Category Archives: history

Footpads of Blackheath – bandits bold

Spectator article about Blackheath footpads 1877
The Spectator has just opened up its searchable archive of every issue. In June 1877 it seems the big issue was “footpads

Footpad is an archaic term for a robber or thief specializing in pedestrian victims. The term was used widely from the 16th century until the 19th century, but gradually fell out of common use. A footpad was considered a low criminal, as opposed to the mounted highwayman who in certain cases might gain fame as well as notoriety.

The Blackheath Bandits Bold:

Till Mrs. Potter’s carriage was attacked, the business looked serious. The footpads threatened Mr. Hodgson with death, and as he gave them what money he had, it remained uncertain whether they were in earnest or not, and the idea of a sudden revival of an old form of crime was not in itself absurd, but after the second affair there was no room for uncertainty. The highwaymen by no means belonged to the order of “bandits bold.” Dick Turpin would have been ashamed of them, and Claude Duval have cut off their ears. Mrs. Potter’s coachman whipped them, and they did nothing ; the coachman of the third carriage attacked only whipped on his horses and easily escaped ; and on the fourth occasion, when everything seemed propitious, the coachmen being old and the occupants of the carriage ladies only, they were put to ignominious flight by the advent of the familiar hansom cab.

Burglary:

They like silver spoons best, of course, but they will take anything, coats, clocks, gilt ornaments, walking-canes, kitchen utensils, and even, when they can command carts, household furniture. They are satisfied apparently with gains which can hardly be greater than they could earn by honest labour, and they have an ignominious fear of the police. A good deal of their work is done by day, it being a feature of these suburbs that the head of the house is usually absent in business hours ; but they also work at night, and then, in reporters’ parlance, “the neighbourhood of, say, Twickenham or Lee is thrown into alarm by a series of burglaries” of an insignificant, but still most annoying sort ; every servant has some story of her alarms to tell, and there is a sudden develop- ment of the passion for little dogs, always the best protectors. The police are placed on the alert, the robbers find too many observant persons are about ; the pursuit grows hot, and they decamp, to recommence their attempts in some other neighbour- hood, still within a short distance of London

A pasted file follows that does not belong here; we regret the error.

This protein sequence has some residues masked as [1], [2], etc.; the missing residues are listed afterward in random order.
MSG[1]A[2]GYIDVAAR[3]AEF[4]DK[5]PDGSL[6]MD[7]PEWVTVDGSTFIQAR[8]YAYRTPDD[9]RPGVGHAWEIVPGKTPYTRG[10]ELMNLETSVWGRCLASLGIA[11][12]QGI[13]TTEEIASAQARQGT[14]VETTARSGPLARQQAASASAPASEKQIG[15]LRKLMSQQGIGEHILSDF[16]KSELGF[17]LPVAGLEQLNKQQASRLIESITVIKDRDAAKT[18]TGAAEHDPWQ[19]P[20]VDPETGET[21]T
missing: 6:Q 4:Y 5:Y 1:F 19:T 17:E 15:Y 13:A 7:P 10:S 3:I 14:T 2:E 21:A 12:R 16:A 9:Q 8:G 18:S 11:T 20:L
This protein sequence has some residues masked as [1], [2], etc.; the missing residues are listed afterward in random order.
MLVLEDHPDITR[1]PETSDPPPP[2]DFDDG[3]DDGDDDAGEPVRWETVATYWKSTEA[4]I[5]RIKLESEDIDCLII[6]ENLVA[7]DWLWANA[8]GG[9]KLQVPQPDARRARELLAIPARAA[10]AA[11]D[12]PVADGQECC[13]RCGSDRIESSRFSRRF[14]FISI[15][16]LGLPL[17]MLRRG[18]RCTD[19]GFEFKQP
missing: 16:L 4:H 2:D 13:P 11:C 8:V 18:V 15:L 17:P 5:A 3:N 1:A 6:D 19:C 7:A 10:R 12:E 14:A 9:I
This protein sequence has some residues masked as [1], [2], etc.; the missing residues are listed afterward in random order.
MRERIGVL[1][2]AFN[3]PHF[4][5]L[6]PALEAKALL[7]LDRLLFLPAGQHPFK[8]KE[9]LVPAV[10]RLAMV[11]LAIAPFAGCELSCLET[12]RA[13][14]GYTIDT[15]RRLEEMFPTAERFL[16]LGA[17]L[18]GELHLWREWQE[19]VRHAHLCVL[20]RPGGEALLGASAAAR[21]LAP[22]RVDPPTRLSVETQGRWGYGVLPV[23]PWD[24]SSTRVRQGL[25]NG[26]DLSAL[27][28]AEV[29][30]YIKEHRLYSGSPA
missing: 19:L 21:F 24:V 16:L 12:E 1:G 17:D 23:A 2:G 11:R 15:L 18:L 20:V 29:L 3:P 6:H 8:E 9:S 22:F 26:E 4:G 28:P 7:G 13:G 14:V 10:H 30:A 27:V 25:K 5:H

Conclusion:

A very slight reform, to be paid for by a moderate rate, would, we believe, remedy the whole evil, and dis- tinctly improve the value of suburban property. It is not that strict patrolling is required, such as protects the centre of London. The criminals to be defeated are not formidable, not numerous, and not daring, and strict patrolling is from physical circumstances not possible. But with a slightly increased staff, the police could obtain better information about suspicious characters, could re- ceive a complaint without a sense of overwork, and could keep up pursuit with something of the energy they show against more serious crimes. It is their knowledge that pursuit will not be serious or long continued which makes thieves so audacious, and which has tempted three or four of them to try whether highway robbery without murder might not be as easy a mode of gaining a living as burglary on the smaller scale. They have roused too much attention to succeed, but a very little money and no great amount of organising skill would make each of the great and wealthy villages round London as safe as Blackheath has recently been made.

That last paragraph could have come straight from a Safer Neighbourhoods report…

PS – If you enjoy stuff like this, you might like my post about Penny Dreadfuls, and the legend of Spring Heeled Jack, from a long time ago.

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Was Blackheath Cavern a chalk mine?

Blackheath Cavern Guide To Knowledge 1833 via Subterranean Greenwich and Kent